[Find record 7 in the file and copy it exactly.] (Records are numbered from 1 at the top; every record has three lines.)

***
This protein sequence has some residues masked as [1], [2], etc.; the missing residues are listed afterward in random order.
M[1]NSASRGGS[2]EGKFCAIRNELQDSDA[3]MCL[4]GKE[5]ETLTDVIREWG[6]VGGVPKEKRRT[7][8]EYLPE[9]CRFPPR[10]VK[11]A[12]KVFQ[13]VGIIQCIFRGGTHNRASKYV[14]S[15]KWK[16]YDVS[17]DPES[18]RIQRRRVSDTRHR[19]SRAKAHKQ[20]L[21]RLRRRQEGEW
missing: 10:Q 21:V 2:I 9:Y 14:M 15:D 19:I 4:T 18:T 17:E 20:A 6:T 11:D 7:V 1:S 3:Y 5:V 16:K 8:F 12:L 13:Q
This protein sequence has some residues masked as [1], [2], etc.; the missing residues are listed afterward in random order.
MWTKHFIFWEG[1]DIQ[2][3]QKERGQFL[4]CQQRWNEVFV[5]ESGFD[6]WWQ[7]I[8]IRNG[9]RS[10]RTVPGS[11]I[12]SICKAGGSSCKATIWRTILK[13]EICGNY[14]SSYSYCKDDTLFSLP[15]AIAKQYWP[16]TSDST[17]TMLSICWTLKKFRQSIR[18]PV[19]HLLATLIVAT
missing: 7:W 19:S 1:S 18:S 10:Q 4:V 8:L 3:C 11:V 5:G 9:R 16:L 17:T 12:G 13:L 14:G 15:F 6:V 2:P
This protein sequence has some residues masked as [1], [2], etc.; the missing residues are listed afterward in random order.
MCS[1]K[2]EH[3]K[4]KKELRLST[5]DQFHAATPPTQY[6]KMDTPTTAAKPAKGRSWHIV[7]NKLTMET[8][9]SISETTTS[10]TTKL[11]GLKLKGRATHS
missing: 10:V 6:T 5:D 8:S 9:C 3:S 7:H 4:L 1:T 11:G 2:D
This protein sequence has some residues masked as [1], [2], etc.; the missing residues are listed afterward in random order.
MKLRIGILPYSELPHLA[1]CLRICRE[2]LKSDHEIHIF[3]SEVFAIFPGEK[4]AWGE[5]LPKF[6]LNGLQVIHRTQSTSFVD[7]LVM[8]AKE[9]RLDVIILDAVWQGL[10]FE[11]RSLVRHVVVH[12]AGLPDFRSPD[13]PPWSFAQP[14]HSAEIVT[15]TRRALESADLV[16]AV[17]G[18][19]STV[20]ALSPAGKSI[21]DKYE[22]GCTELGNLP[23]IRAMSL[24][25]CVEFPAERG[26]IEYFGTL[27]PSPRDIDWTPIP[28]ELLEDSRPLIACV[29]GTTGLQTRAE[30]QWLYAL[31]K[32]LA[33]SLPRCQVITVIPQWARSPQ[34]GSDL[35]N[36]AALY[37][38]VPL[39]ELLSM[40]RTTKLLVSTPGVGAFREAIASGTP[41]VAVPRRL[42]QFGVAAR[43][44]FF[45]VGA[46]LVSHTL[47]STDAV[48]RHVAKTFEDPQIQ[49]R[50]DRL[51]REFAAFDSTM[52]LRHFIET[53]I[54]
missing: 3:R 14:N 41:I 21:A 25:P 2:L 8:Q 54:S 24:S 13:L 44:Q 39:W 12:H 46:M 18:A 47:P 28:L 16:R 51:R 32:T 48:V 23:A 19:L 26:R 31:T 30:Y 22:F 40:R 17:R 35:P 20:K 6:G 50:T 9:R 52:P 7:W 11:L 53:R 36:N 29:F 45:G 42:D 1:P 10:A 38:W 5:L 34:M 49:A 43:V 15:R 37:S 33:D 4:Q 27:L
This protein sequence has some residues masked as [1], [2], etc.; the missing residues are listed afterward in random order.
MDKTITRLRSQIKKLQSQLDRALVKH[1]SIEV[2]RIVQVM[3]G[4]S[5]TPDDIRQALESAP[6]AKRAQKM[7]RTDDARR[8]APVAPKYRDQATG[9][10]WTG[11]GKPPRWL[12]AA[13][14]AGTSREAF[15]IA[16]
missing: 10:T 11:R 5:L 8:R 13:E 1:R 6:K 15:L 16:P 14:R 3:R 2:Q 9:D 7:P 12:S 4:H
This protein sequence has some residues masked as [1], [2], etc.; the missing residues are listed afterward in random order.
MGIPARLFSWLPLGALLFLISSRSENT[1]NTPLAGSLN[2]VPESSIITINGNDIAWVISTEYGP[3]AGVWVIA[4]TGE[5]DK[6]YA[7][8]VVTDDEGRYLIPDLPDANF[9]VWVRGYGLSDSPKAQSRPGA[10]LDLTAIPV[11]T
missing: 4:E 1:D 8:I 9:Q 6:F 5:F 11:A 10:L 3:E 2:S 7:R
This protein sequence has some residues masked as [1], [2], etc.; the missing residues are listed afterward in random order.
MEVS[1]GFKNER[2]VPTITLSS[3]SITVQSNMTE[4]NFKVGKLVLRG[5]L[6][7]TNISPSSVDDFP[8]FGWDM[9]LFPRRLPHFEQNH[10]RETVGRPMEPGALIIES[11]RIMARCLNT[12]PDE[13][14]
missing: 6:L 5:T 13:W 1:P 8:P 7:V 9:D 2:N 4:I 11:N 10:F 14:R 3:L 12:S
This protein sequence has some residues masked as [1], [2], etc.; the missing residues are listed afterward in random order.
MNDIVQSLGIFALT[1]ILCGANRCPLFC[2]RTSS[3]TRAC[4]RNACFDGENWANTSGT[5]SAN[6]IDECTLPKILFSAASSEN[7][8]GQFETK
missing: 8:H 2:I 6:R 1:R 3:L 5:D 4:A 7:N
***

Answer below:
This protein sequence has some residues masked as [1], [2], etc.; the missing residues are listed afterward in random order.
MEVS[1]GFKNER[2]VPTITLSS[3]SITVQSNMTE[4]NFKVGKLVLRG[5]L[6][7]TNISPSSVDDFP[8]FGWDM[9]LFPRRLPHFEQNH[10]RETVGRPMEPGALIIES[11]RIMARCLNT[12]PDE[13][14]
missing: 6:L 5:T 13:W 1:P 8:P 7:V 9:D 2:N 4:I 11:N 10:F 14:R 3:L 12:S